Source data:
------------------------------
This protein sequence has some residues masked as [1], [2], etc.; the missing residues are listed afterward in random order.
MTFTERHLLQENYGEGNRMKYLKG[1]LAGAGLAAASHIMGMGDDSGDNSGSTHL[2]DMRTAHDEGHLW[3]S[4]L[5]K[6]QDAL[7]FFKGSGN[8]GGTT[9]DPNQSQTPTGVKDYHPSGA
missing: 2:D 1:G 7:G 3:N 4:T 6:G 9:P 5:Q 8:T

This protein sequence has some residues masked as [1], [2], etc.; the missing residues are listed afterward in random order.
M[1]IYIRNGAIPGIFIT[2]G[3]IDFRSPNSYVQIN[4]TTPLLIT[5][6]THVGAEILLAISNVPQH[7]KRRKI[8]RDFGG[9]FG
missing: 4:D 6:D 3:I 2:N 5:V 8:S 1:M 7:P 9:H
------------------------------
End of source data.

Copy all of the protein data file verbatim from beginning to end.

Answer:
This protein sequence has some residues masked as [1], [2], etc.; the missing residues are listed afterward in random order.
MTFTERHLLQENYGEGNRMKYLKG[1]LAGAGLAAASHIMGMGDDSGDNSGSTHL[2]DMRTAHDEGHLW[3]S[4]L[5]K[6]QDAL[7]FFKGSGN[8]GGTT[9]DPNQSQTPTGVKDYHPSGA
missing: 2:D 1:G 7:G 3:N 4:T 6:G 9:P 5:Q 8:T

This protein sequence has some residues masked as [1], [2], etc.; the missing residues are listed afterward in random order.
M[1]IYIRNGAIPGIFIT[2]G[3]IDFRSPNSYVQIN[4]TTPLLIT[5][6]THVGAEILLAISNVPQH[7]KRRKI[8]RDFGG[9]FG
missing: 4:D 6:D 3:I 2:N 5:V 8:S 1:M 7:P 9:H